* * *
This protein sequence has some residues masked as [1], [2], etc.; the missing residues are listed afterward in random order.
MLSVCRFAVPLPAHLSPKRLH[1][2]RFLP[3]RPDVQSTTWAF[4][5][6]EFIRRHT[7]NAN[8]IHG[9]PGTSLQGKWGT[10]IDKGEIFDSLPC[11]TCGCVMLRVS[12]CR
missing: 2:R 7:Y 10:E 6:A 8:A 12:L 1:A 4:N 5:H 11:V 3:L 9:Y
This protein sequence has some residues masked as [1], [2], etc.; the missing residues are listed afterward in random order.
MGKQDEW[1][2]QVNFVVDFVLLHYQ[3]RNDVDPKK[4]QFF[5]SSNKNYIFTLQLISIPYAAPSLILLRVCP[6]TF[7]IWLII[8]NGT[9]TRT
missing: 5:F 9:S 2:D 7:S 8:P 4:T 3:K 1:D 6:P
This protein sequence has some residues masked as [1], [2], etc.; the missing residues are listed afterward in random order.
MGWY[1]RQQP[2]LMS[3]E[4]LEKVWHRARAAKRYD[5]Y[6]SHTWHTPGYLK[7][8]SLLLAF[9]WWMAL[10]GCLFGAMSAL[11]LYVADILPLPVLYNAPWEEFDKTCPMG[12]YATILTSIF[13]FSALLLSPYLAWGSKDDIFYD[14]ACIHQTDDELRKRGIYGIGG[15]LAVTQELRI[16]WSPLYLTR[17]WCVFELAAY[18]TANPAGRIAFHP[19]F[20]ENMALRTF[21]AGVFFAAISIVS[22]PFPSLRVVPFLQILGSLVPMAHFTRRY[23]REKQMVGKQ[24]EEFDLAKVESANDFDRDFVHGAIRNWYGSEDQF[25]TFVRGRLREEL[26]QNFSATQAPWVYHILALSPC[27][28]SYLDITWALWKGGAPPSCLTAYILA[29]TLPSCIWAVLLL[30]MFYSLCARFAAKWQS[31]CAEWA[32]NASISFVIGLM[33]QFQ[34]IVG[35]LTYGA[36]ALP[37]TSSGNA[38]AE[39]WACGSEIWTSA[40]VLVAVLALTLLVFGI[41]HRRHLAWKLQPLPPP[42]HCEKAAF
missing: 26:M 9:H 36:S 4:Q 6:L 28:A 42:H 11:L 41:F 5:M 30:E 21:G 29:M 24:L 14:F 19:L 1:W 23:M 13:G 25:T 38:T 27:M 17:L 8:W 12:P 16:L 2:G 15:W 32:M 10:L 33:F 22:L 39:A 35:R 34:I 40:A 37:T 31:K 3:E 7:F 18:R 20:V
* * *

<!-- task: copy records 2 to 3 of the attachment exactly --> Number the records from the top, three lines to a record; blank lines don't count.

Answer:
This protein sequence has some residues masked as [1], [2], etc.; the missing residues are listed afterward in random order.
MGKQDEW[1][2]QVNFVVDFVLLHYQ[3]RNDVDPKK[4]QFF[5]SSNKNYIFTLQLISIPYAAPSLILLRVCP[6]TF[7]IWLII[8]NGT[9]TRT
missing: 5:F 9:S 2:D 7:S 8:P 4:T 3:K 1:D 6:P
This protein sequence has some residues masked as [1], [2], etc.; the missing residues are listed afterward in random order.
MGWY[1]RQQP[2]LMS[3]E[4]LEKVWHRARAAKRYD[5]Y[6]SHTWHTPGYLK[7][8]SLLLAF[9]WWMAL[10]GCLFGAMSAL[11]LYVADILPLPVLYNAPWEEFDKTCPMG[12]YATILTSIF[13]FSALLLSPYLAWGSKDDIFYD[14]ACIHQTDDELRKRGIYGIGG[15]LAVTQELRI[16]WSPLYLTR[17]WCVFELAAY[18]TANPAGRIAFHP[19]F[20]ENMALRTF[21]AGVFFAAISIVS[22]PFPSLRVVPFLQILGSLVPMAHFTRRY[23]REKQMVGKQ[24]EEFDLAKVESANDFDRDFVHGAIRNWYGSEDQF[25]TFVRGRLREEL[26]QNFSATQAPWVYHILALSPC[27][28]SYLDITWALWKGGAPPSCLTAYILA[29]TLPSCIWAVLLL[30]MFYSLCARFAAKWQS[31]CAEWA[32]NASISFVIGLM[33]QFQ[34]IVG[35]LTYGA[36]ALP[37]TSSGNA[38]AE[39]WACGSEIWTSA[40]VLVAVLALTLLVFGI[41]HRRHLAWKLQPLPPP[42]HCEKAAF
missing: 26:M 9:H 36:S 4:Q 6:L 28:A 42:H 11:L 41:F 5:M 30:E 21:G 29:M 24:L 14:F 19:L 1:W 23:M 13:G 25:T 38:T 27:M 17:L 8:W 12:P 16:L 2:G 15:W 32:M 10:L 33:F 22:L 39:A 35:R 34:I 40:A 37:T 31:K 3:E 7:F 18:R 20:V